When hard economic times strike, they tend to strike parents who have divorced the hardest. The unfortunate consequence is that the children of these divorces are hit even harder, often also suffering other problems that affect them for many years.
The Census Bureau recently released its "Custodial Mothers and Fathers and Their Child Support: 2009" report. It contains startling evidence of this problem as it was manifest early in the recent economic downturn. The percentage of parents with custody of their children who received the full amount of child support owed to them was a dismal 41.2 percent. That was down from 46.8 percent in 2007. Only 70.8 percent of those who were owed child support received even partial payments during the year.
Tough times tend to hit all parties in a divorce settlement. Non-custodial parents deal with employment issues just as do custodial parents. But the fact more than half of non-custodial parents weren't meeting their obligations even during good times is simply unacceptable. The Utah Office of Recovery Services does a better job than most states in collecting what is owed, but the state ought to commit more of its resources to this effort. The reasons have much to do with the nation's long-term health.
The Census Bureau found that 28.3 percent of all custodial parents live with incomes that qualify as below the official poverty level. But as sobering as this is, it is more alarming to consider that parents who undergo divorce see their chances of falling into poverty double. Those custodial parents (most often women) who do fall into poverty tend to rely on child-support payments for 62.6 percent of their income, on average. This makes the failure to receive these funds devastating.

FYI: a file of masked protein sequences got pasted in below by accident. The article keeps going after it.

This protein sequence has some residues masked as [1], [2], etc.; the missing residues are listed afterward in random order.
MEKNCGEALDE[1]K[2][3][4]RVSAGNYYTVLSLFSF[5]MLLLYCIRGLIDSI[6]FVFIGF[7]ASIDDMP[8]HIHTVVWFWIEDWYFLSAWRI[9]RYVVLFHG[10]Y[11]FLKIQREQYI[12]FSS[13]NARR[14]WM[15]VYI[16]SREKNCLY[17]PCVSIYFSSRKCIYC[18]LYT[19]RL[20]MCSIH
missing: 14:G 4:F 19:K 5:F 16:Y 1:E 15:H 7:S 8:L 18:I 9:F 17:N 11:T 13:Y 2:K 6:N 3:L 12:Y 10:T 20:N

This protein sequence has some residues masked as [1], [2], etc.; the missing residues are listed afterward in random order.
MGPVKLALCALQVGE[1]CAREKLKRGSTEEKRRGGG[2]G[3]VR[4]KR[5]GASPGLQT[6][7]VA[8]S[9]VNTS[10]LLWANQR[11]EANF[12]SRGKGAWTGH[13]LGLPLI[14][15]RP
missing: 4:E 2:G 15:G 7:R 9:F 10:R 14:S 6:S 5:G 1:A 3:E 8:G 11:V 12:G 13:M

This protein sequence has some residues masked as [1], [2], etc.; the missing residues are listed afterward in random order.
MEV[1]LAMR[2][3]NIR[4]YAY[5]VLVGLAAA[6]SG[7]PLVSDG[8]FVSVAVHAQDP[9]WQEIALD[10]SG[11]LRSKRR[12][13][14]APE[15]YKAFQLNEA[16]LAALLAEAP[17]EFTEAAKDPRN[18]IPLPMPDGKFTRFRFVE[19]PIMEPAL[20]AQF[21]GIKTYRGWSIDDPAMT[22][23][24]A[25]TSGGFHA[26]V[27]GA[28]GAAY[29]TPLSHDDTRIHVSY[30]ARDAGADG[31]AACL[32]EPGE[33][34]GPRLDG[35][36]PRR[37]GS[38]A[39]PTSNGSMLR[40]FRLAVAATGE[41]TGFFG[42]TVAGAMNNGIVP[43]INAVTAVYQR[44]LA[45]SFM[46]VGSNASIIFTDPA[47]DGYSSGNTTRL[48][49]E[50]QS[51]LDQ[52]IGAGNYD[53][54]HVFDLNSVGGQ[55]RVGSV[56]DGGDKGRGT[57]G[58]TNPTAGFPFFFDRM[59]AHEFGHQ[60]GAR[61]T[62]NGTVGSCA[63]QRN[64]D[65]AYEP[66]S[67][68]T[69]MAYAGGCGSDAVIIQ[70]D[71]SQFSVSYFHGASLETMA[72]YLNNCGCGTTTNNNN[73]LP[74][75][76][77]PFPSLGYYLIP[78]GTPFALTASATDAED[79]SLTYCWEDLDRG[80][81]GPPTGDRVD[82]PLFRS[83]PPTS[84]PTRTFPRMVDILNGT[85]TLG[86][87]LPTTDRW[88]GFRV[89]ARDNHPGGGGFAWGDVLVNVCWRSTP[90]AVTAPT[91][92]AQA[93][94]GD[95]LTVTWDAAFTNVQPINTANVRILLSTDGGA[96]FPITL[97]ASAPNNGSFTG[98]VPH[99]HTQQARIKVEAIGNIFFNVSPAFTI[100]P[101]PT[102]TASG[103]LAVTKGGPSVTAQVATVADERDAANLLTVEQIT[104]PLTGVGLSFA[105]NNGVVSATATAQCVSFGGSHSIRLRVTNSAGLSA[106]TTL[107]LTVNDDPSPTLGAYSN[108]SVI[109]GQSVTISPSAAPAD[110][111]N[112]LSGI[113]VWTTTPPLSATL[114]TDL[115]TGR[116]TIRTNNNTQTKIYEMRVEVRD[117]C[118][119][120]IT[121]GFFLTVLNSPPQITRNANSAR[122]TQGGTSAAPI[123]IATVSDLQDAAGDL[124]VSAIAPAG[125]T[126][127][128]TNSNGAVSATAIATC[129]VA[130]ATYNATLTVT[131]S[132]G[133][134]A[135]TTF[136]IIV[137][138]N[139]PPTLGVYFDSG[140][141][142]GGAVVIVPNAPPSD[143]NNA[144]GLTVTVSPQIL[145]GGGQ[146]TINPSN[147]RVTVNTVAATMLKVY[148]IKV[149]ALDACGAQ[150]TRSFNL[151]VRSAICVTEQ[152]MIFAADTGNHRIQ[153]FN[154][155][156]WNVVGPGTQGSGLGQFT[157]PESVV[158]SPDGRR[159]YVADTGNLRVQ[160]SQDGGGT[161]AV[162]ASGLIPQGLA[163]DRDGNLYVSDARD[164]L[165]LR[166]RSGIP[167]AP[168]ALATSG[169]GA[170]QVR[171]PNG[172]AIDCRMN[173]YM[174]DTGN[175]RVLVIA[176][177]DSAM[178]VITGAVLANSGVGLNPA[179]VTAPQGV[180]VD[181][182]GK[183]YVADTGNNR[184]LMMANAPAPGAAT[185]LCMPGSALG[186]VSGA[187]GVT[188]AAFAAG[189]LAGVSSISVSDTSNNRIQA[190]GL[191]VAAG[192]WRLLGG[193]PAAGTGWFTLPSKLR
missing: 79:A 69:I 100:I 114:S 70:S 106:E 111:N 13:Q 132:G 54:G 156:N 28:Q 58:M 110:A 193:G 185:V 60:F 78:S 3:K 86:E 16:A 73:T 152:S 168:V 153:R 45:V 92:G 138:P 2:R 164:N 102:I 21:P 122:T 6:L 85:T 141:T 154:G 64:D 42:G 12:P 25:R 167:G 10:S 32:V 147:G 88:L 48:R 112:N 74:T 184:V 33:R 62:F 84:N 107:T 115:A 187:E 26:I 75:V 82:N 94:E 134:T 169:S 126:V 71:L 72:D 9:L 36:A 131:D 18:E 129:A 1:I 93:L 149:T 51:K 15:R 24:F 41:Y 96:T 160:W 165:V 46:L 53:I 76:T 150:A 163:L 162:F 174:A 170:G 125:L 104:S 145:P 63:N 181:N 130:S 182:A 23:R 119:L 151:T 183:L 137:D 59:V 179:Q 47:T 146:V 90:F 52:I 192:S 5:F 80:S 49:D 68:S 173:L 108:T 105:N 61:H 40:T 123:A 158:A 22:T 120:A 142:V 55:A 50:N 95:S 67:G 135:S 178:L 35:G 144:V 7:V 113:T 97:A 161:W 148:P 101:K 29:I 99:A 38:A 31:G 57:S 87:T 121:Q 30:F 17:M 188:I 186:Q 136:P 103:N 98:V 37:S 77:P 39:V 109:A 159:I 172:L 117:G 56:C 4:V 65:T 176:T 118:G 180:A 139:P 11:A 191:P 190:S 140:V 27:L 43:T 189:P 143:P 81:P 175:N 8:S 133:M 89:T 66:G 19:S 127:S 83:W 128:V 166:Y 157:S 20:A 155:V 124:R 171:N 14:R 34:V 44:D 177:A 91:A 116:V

Against this backdrop it is appropriate to consider the mounting evidence in scholarly studies that divorce piles on physical and emotional damage to children in addition to the financial hardships. A review of this evidence by the Heritage Foundation found that these children are more likely to suffer physical abuse and are more prone to their own problems with substance abuse and even suicide than are the children of intact families.
These children perform worse in math, spelling and reading, on average, than other children, and they are more prone to drop out, dooming themselves to meager incomes as adults. Even children who are not poor before a divorce find their incomes dropping by 50 percent after the divorce as parents establish their separate homes. Also, the Heritage Foundation found that parents who had been religious before a divorce tend to become less so afterward, reducing their attendance at church services.
Divorce, then, tears apart the basic foundations of a healthy society and saddles the upcoming generation with spiritual, emotional and physical problems that can inhibit them from eventually passing on healthy attitudes and behaviors to their own children, thus compounding the damage.
These problems are, unfortunately, magnified during hard economic times. They continue to exist independent of economic conditions, however. Plenty of evidence exists to spur governments and private organizations to do all they can make healthy marriages a national priority.